The Spectre 13 is a premium Ultrabook that’s designed for Windows users who demand the absolute best in terms of portability without compromising on power. This laptop is poised to be the perfect companion for the globe-trotting executive looking to make a statement.
HP surprised everyone when it announced this stunning piece of hardware in April, and just a few months later, HP has launched it in India.
We spent some time with the Spectre 13 a couple of months ago, and now it’s time to put it through the grind to see if it truly stands out.
Design and build
The Spectre 13 is quite possibly one of the best built laptops we’ve come across thus far. The body is crafted from aluminium and carbon fibre which lends it a lovely texture, but also ensures that it can endure the rigours of everyday use. It’s ridiculously thin and light at just 1.1kg, which has even the 13-inch MacBook Air beat. In fact, most people we showed this laptop to had a tough time believing it was indeed a laptop, up until we opened the lid. The Spectre 13 might look incredibly sleek, but it can tolerate a bit of rough usage.
In order to achieve this slim profile, HP has moved all the ports to the back of the laptop on the copper-coloured strip. We have a 3.5mm headphones and microphone combo port, two USB Type-C Thunderbolt 3 ports and one additional USB Type-C (USB 3.1) port for charging. You can use the any of the Type-C ports to plug external devices in. Thankfully, HP ships the Spectre 13 with Thunderbolt adapters for USB, HDMI, VGA, and Ethernet.
The Spectre 13 is first laptop to debut HP’s slick new logo, which will be seen on all its premium products going forward. The 13.3-inch glossy display has good levels of brightness, which helps deal with reflections. The full-HD resolution ensures that text and images are readable, and colour reproduction is also very good. However, this resolution isn’t as high as we’ve seen on some other premium laptops. HP has used edge-to-edge Gorilla Glass 4 for structural strength. The lid does an excellent job at protecting the display, and we found virtually no flex or warping.
The next engineering trick is the Spectre 13’s hidden hinge design. It’s possible to open the lid of the laptop without having to hold the base down, which is a mark of good weight distribution. The hingeslooks like gold cufflinks, which we’re guessing was the intention. The rear portion of the laptop is a big magnet for fingerprints, but at least HP included a microfiber cloth in the box.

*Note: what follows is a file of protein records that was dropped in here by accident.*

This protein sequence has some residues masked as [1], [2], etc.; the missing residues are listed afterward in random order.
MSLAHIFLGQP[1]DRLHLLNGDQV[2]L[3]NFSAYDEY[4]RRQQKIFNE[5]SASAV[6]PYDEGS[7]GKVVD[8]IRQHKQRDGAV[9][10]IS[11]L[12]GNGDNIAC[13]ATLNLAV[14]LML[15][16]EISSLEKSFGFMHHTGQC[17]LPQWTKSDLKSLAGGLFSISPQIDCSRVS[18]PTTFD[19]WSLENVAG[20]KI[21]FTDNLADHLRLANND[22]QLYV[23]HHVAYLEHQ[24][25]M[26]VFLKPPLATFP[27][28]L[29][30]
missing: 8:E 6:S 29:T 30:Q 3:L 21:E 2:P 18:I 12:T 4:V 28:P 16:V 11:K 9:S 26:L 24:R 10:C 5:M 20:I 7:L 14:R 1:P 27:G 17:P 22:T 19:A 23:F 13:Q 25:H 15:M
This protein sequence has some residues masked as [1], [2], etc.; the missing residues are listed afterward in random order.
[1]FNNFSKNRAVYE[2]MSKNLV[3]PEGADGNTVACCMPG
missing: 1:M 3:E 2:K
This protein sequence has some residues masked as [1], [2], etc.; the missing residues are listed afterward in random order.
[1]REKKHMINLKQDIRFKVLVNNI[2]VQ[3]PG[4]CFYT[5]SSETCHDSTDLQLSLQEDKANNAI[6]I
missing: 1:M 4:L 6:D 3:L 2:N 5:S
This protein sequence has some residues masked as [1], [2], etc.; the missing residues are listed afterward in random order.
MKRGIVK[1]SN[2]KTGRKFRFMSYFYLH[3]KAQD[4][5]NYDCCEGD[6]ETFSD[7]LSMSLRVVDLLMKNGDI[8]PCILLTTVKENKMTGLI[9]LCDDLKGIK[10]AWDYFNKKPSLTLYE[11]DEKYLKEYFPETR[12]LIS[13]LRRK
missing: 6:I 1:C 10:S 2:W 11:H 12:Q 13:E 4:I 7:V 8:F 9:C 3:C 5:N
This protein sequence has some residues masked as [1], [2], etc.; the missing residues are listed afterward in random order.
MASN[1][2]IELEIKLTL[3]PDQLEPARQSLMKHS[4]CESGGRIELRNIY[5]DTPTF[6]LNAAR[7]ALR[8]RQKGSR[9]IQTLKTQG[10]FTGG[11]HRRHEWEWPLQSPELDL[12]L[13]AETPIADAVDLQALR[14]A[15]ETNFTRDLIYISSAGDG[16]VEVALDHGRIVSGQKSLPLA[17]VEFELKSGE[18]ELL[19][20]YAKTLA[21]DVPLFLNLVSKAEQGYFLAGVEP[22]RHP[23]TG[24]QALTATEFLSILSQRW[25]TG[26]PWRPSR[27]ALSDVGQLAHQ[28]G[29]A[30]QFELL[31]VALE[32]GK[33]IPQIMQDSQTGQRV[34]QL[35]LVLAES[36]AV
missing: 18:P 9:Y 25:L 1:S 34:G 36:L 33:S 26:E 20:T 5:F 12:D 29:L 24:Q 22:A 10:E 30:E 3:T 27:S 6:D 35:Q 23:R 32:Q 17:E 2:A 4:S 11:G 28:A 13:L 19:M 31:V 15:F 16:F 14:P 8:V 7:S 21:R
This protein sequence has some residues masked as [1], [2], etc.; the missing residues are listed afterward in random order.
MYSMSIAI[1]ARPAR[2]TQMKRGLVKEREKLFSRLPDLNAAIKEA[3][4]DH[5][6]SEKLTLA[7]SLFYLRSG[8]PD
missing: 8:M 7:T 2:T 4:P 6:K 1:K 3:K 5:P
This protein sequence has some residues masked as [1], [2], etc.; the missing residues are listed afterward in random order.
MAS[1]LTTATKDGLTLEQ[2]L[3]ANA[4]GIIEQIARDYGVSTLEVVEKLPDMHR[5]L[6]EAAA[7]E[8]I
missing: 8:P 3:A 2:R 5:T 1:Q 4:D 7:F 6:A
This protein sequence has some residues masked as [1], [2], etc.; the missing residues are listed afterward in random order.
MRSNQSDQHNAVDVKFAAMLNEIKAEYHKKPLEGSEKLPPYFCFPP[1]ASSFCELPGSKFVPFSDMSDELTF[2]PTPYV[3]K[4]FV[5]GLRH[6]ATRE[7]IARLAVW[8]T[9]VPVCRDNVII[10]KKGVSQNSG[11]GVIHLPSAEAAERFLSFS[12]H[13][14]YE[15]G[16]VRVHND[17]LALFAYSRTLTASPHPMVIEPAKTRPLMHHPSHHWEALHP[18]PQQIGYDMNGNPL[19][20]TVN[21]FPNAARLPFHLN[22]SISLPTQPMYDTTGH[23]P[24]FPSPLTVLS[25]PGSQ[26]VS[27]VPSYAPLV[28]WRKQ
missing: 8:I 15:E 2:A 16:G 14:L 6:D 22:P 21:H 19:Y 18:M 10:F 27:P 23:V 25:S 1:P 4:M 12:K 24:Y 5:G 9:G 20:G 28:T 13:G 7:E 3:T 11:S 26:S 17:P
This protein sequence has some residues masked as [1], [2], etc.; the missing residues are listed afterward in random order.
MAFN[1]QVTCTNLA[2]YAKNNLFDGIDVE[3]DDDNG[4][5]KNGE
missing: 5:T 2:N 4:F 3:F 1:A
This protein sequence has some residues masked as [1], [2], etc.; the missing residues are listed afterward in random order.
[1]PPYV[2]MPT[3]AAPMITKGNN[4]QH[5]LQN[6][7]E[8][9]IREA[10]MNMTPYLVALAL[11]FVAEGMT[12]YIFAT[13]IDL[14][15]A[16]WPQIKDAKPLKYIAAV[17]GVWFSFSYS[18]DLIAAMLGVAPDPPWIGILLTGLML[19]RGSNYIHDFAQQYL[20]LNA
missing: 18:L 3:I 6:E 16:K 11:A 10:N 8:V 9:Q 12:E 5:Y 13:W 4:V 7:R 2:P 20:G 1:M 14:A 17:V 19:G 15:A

The palm-rest area has very good spacing given the laptop’s size, and the glass trackpad offers smooth tracking and gestures works well. The chiclet keys are just the right size for comfortable typing and there’s no flex here either thanks to the aluminium base. The keys are backlit but there aren’t any intensity levels to choose from other than on or off. Key travel is good and the keyboard as a whole is pretty silent. The arrow cluster is a bit cramped, but at least other keys like Shift and Enter weren’t compromised.
Audio is handled by Bang and Olufsen (B&O) and we have speakers placed on either side of the keyboard. There are three rubber strips at the bottom which act as the laptop’s feet. The intake and exhaust vents are placed near the back so you don’t really feel the heat too much when using the this device on your lap. The Spectre 13 ships with a leatherette sleeve, Thunderbolt adapters we mentioned earlier, and a 45W charger. HP also sells matching accessories like a Bluetooth mouse, zipper sleeve and carry bag, which can be purchased separately.
Specifications and features
The HP Spectre 13 is available with either a Core i5 or Core i7 processor and the one we have is the top-of-the-line model with a dual-core Core i7-6500U CPU running at 2.5GHz, with HyperThreading and TurboBoost 2.0. It’s worth noting that despite the slim profile, HP hasn’t gone with a Core M processor option but rather has stuck with the standard U-series for mainstream performance. According to HP, this is possible due to its hyperbaric cooling solution which continuously sucks in cool air and vents out hot air.